Bung is a word, and more

fried-calamariWhy am I always the last to know?

Fred Armisen, of SNL and Portlandia fame, was recently announced as a 2014 James Beard award winner. It seems that way back on Jan. 11, 2013, the podcast This American Life had Armisen on board as a guest host (because he does an impression of Ira Glass) and that episode entitled Doppelgängers included a segment (heh) by Ben Calhoun that theorized about pork bung being used as “imitation calamari.”

Listen here: This American Life – Doppelgängers

I know! You people are supposed to bring things like this to my attention. Stop sitting down on the job. (Heh.)

Sadly, the podcast ultimately wasn’t able to prove that this sort of switcheroo has actually happened. The piece pretty much relegates the idea to an urban food legend. But it did quite convincingly prove that it is possible. They threw some real calamari and some bung in the deep frier and did some blind taste tests and some of their tasters picked the decoy as the real McCoy.

Even though they didn’t find their smoking gun (heh) there were a few juicy facts they uncovered along the way:

  • “Bung” is the food industry term for the rectum and large intestine of a pig.
  • Bung is already routinely used as an ingredient in other foods we eat, like sausages and liverwurst.
  • Over 50 percent of seafood tested in Los Angeles restaurants was not from the advertised species.

So, to embrace my positive side, I’m here to tell you that yes, indeed, “Anything is possible.”

Whether or not “imitation calamari” is really a think, I postulate two axiomatic truths: Business commits fraud and the food industry doesn’t want certain realities to be generally known. When things get dicey and unpalatable, at least to the brains of the modern American food eater, the industry prefers a certain amount of “food distancing.” In many ways they take the approach, “The less you know, the better.”

Think about it. When’s the last time you picked up a sausage emblazoned with “Now with more bung!” on the label? Not gonna happen. Rightly or wrongly, some might argue, our food hangups can affect the market and their bottom line.

Not everyone thought the podcast was good clean fun. Some had a real beef (heh) with it and became rather testy (heh). Some argued that the story could hurt the real calamari industry. One guy from a seafood producers association called the piece “irresponsible” and that it could harm “fishermen and consumers.”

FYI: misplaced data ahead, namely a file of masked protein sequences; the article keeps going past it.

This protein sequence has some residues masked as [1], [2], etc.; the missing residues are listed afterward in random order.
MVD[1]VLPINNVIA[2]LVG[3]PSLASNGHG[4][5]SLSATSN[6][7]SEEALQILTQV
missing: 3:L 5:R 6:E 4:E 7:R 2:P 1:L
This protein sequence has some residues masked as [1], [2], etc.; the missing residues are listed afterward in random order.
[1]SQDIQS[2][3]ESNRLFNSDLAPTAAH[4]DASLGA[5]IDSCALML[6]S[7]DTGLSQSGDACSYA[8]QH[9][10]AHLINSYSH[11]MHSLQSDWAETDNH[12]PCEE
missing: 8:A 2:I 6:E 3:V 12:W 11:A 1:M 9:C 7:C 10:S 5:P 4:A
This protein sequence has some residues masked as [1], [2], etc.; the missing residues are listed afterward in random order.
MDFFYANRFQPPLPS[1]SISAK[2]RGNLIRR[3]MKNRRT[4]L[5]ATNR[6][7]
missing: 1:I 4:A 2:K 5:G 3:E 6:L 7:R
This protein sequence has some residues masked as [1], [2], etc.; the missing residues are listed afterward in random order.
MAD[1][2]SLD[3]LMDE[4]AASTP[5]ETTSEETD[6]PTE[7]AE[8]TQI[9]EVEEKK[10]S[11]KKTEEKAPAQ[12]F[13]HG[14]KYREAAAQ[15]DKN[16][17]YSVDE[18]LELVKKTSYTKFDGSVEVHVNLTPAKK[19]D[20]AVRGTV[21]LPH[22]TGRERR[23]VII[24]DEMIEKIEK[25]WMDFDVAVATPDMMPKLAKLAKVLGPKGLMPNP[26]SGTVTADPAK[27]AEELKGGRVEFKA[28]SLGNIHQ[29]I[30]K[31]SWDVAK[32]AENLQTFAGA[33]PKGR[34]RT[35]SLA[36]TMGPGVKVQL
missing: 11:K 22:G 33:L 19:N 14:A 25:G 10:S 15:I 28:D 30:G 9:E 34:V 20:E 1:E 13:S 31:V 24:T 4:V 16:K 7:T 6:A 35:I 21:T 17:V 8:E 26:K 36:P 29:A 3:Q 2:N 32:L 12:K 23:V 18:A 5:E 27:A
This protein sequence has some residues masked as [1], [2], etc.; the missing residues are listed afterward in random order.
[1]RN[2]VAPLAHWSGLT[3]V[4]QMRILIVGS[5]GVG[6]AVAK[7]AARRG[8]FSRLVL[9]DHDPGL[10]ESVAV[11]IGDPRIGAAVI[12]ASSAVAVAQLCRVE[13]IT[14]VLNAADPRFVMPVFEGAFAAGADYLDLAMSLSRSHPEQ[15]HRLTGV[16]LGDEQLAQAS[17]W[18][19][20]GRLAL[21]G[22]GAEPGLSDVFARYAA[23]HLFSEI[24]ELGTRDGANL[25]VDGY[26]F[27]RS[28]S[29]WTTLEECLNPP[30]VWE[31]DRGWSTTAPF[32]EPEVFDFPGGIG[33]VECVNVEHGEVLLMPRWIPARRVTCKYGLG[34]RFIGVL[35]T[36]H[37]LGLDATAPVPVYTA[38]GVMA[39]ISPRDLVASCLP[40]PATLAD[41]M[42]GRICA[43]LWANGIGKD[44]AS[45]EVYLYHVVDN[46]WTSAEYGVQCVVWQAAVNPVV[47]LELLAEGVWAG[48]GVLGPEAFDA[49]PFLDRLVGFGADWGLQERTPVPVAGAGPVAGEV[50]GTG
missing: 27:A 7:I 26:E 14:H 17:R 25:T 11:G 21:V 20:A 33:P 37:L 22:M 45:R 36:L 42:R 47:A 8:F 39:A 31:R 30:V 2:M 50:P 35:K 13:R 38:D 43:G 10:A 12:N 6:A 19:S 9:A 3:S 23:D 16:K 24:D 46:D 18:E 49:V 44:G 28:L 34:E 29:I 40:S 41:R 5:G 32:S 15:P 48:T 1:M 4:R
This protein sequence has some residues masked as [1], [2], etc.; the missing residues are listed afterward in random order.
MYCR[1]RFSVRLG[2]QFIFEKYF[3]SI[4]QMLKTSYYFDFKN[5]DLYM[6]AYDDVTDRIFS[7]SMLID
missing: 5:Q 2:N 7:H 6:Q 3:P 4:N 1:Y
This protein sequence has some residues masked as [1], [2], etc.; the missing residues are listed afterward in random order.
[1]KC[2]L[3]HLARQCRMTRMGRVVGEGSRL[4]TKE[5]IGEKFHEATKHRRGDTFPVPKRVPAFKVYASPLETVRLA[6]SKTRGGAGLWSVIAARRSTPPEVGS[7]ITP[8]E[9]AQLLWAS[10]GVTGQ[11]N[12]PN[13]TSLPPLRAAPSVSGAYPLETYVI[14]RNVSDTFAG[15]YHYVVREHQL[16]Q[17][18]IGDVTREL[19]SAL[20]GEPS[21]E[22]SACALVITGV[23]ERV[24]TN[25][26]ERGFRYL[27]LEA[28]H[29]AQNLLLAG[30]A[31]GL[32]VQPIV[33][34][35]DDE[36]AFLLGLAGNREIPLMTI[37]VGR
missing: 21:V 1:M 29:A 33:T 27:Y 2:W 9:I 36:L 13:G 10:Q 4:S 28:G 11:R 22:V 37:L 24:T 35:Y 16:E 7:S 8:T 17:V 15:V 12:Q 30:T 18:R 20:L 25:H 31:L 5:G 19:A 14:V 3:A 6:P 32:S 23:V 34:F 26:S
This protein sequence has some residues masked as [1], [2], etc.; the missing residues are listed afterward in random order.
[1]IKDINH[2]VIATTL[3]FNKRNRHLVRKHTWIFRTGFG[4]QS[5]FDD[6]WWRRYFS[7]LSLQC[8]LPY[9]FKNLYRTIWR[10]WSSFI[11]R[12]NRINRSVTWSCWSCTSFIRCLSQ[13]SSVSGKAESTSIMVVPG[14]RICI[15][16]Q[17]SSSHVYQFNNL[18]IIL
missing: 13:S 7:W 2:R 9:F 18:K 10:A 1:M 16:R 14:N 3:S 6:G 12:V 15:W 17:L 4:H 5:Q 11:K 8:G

Sometimes the truth comes with a price. That doesn’t mean we should shy away from it. And the truth is, if stuff like this hadn’t been pulled on us innumerable times in the past, we probably wouldn’t even have thought to ask the question.

Food is going to be an increasingly looming issue as limits of various systems on this planet get tested. Some have suggested that humanity will soon be forced to dine on insects for our very survival. That may be true. All I’m saying it that we should keep our eyes open. Anything else is just a bunch of bung.

Suggested reading:

Shouts From The Abyss – Buggin’ Out: Our insect future
Slate – Rump Faker

9 responses

  1. Eh. If it tastes good, I’d probably eat it.


    1. Congratulations! You have successfully identified my life motto. Deliciouso consumpto.


  2. I always like a nice krab salad. :-/


    1. Like in a Looie, Looie. Get it? Loo?



  3. Ugh. “Bung” actually has a non-disgusting definition–it’s a stopper on a wine cask. I learned that years ago courtesy of “The Wizard of Id.”

    However, it wasn’t until today that I learned the hog’s ass definition. Yig. However, as someone who does not eat the flesh of the filthy swine, I can only say ha. ha. ha.


    1. I’m surprised how many people have mentioned they don’t eat the swine. (A much more fun word than “pork,” don’t ya think?)

      Of course, with food producers being sneaky as they are, I can only think to reply, “That you know of.” For all we know they put pork in apples these days. Hmm. That sounds pretty good, actually.


      1. Oh yeah, I just love to say “swine.” And adding the “filthy” sexes it up. Also, you’re dead right when you say “that you know of.” Although I much prefer “facon” to bacon, I’ll sometimes eat something with tiny pieces of bacon in it if I’m too lazy to pick them out. After all, I have pretty much the shittiest, most first-world reason for not eating the flesh of hogs–it’s not religion or health. It’s ’cause I raised a pig in 4-H when I was a kid, then, Judas that I am, sold her to a market & used the money to buy my first Boogie board. I’ll have to live with that.


  4. Snoring Dog Studio | Reply

    We’re odd, aren’t we? We’re carnivores, basically, but we’ve (Americans) got this artificial hierarchy of acceptable things to eat. But, in the end (hah!) it’s still protein and it has just as much a right to be considered food as everything else does.


    1. I think every culture has their hangups. I’m pretty sure that some things we Americans eat seem weird to other people around the world. Now, if it was day 38 on Survivor, I’m sure that bung would taste like one of the best things ever.

      I think that the point still stands, though. Americans are probably the most “food distanced” people on the planet. That allows us to eat things like insect juices used for red food coloring and beaver anus and remain blissfully unawares. It’s what’s for dinner!


Bringeth forth thy pith and vinegar

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